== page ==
I had just finished my morning shift at Starbucks. Only one customer had given me any attitude, but it happened precisely as my boss was moseying by. The fact that this customer was having a bad day ended up frustrating several of us behind the counter. Naturally, my boss knew that my co-workers and I hadn't done anything wrong, but it created a bit of unnecessary hullabaloo. Somewhat stressed, I sat down to twiddle my thumbs across my phone and discovered that the tragic plane crash two days ago in Europe was quite possibly intentional. Great, I thought. What is the matter with humans?
At the exact moment I had that thought, my cell phone rang in my hands. "Mom Cell." She never calls this early, I thought. What could it be now?
I'll tell you what it was: news that made the rest of my morning disappear immediately.
My uncle, who has been renting out space to some unfriendly cancer in his lymph nodes for quite a while now, had found a perfect match for a marrow transplant. The odds of this are so slim it is difficult to describe. Not only must someone match all of the criteria -- they must be willing to undergo the process with a complete stranger. Over the past month, two matches had opted out. However, a kind soul in Germany (five words that rarely go together in that order)*, had not only matched, but had said YES.
This might save my uncle's life.
It got me thinking. If this happened today, things of this sort must be happening all the time. How many people have their lives saved on a daily basis? We never hear about the bone marrow matches, or the kidney transplants, or anything in that realm. We always hear about the mass murders, the plane crashes.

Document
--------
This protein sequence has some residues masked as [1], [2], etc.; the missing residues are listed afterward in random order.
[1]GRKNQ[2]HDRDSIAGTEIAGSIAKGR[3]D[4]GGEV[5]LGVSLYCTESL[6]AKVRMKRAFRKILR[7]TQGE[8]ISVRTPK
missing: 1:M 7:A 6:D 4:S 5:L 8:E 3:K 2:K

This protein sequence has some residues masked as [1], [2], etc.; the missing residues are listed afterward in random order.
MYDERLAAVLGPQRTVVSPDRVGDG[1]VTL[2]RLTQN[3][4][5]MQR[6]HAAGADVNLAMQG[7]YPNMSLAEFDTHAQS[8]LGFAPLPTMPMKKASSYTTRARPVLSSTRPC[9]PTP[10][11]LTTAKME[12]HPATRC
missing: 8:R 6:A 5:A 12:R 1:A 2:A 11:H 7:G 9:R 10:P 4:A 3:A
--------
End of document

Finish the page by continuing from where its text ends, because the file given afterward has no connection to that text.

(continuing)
Part of that is because plane crashes have an element of gore that attracts the dark side of us humans. They are so rare and tragic, it is difficult for us to look away. Also, many people find a sick sort of pleasure in the macabre. It's almost as if they like the emotional jolt of pain.
But how beautiful is it to know that flanking these tragedies are innumerable acts of selflessness, courage, and compassion? We don't always realize it because they don't necessarily happen to us -- and they certainly do not make the news. But if you are in need of inspiration today, just think about my uncle and that generous soul in Germany.
So next time you turn on the TV to watch a show about death, sadness, and loss… or the next time you find yourself glued to news stories about terror…
Remember that a lot of good is happening -- whether you like it or not.
*This is what we call a joke. Take it. Laugh.